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North American Carbon Program (NACP) and Ocean Carbon and Biogeochemistry (OCB) Interim Coastal Carbon Synthesis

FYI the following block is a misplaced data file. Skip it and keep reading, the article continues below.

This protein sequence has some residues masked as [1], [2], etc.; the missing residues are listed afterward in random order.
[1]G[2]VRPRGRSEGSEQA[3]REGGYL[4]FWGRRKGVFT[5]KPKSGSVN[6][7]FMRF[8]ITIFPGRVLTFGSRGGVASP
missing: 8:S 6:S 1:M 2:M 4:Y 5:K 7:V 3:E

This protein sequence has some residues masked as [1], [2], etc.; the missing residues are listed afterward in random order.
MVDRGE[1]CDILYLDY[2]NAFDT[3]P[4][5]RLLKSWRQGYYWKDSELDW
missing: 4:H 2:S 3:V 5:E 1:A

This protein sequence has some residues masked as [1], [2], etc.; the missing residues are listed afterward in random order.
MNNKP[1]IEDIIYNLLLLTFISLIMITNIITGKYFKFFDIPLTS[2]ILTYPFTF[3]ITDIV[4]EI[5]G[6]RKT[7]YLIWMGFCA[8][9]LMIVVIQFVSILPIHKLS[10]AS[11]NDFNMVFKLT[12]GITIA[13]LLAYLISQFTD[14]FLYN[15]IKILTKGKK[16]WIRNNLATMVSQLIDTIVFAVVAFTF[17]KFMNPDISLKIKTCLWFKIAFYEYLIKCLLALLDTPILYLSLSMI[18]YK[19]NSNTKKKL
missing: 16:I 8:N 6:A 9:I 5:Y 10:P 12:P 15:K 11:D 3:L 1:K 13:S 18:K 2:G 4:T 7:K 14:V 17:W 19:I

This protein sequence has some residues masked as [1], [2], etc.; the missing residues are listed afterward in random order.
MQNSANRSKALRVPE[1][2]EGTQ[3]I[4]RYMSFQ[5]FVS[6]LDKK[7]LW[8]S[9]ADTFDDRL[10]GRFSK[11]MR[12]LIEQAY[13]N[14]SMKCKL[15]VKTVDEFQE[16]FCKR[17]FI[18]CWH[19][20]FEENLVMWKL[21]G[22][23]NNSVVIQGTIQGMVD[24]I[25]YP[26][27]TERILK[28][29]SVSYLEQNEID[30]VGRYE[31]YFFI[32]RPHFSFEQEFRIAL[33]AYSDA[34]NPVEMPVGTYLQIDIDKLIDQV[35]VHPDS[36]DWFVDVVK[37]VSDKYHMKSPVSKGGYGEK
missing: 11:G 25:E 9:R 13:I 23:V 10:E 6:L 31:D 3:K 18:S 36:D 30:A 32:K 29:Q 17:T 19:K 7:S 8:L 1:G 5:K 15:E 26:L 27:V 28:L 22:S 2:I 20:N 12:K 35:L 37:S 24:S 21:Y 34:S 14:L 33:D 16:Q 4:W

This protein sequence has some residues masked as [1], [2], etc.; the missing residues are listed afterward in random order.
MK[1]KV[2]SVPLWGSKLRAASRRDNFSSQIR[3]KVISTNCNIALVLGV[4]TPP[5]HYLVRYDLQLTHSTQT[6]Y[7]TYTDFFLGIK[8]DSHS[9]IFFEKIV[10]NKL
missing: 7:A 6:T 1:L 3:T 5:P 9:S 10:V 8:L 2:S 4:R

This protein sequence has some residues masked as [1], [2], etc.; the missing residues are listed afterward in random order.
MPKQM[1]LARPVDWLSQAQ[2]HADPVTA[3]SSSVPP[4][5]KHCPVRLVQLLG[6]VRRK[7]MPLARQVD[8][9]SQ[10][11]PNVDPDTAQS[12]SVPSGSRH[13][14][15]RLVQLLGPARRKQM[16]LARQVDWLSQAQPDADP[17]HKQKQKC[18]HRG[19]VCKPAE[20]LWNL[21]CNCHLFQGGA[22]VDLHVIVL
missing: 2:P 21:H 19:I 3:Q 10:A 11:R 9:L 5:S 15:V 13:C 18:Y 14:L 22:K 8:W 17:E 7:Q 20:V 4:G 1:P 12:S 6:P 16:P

The contribution of coastal margins to regional and global carbon budgets is<br/>not well understood, largely due to limited information about the magnitude, spatial distribution,<br/>and interannual variability of carbon sources and sinks in coastal waters. The Ocean Carbon &<br/>Biogeochemistry (OCB) Program has been collaborating with the North American Carbon<br/>Program (NACP) over the past two years to develop a Coastal Interim Synthesis Activity as part<br/>of the NACP Interim Synthesis activities, the goals of which are to bring together relevant<br/>observations, data, and modeling efforts in an effort to identify and quantify key sources, sinks,<br/>stocks, fluxes, and associated processes in the North American carbon budget. The objective of<br/>the Coastal Interim Synthesis Activity is to synthesize individual, small-scale observational and<br/>modeling studies from different regions of the North American continental margin across<br/>broader spatial and temporal scales to improve quantitative assessments of the North American<br/>coastal carbon budget. Because the coastal oceans have important and complex linkages with<br/>terrestrial, atmospheric, and open ocean biogeochemical cycles, it is important to provide for the <br/>participation of researchers focused on both organic and inorganic carbon, as well as nitrogen<br/>and phosphorus cycle topics related to carbon balance and related issues such as hypoxia<br/>impacts on continental margins.<br/><br/>With support through this award to the Woods Hole Oceanographic Institution (WHOI), OCB <br/>scientists from WHOI, the University of Alaska - Fairbanks, and the University of South Florida <br/>will convene two workshops to facilitate data gathering and synthesis efforts related to coastal <br/>carbon budgets in five regions?East Coast (including Gulf of Maine), West Coast (including Gulf <br/>of Alaska), Gulf of Mexico, Arctic (including marginal seas such as the Bering, Chukchi, Beaufort, <br/>and Baffin-Labrador), and Great Lakes. Additional funding to support these efforts will be provided <br/>by NASA and NOAA.<br/><br/>Broader Impacts: Coastal margins represent a significant unknown in the North American<br/>carbon budget. By leveraging the shared community expertise of two leading U.S. carbon cycle<br/>science programs (NACP and OCB), this project will improve coastal carbon sink/source<br/>estimates and facilitate the community interaction needed to ensure a seamless transition<br/>between land and sea in our understanding of the most important processes driving the North<br/>American carbon cycle. The proposed approach convenes scientists with specialized<br/>knowledge of regionally important physical and biogeochemical processes to develop robust<br/>regional coastal carbon budgets that more effectively account for some of the inherent spatial<br/>and temporal variability of coastal systems. Another key outcome of this project will be a<br/>tremendously valuable historic dataset that will improve our understanding of the carbon cycle<br/>and inform public discussion and policy making on issues related to climate change, human<br/>health, and fisheries, all of which are intimately linked to carbon cycling. Recovery of these data<br/>and their incorporation into a publicly accessible data base will enhance the development of<br/>predictive models for coastal regions and also enable more comprehensive linkage of land,<br/>atmosphere, and ocean modeling of carbon dioxide and the carbon cycle. There are currently<br/>>50 years of observations in most U.S. coastal regions, providing much-needed historical<br/>context to monitor the health of coastal ocean ecosystems, which are becoming increasingly<br/>vulnerable to threats of ocean acidification, eutrophication, and hypoxia.

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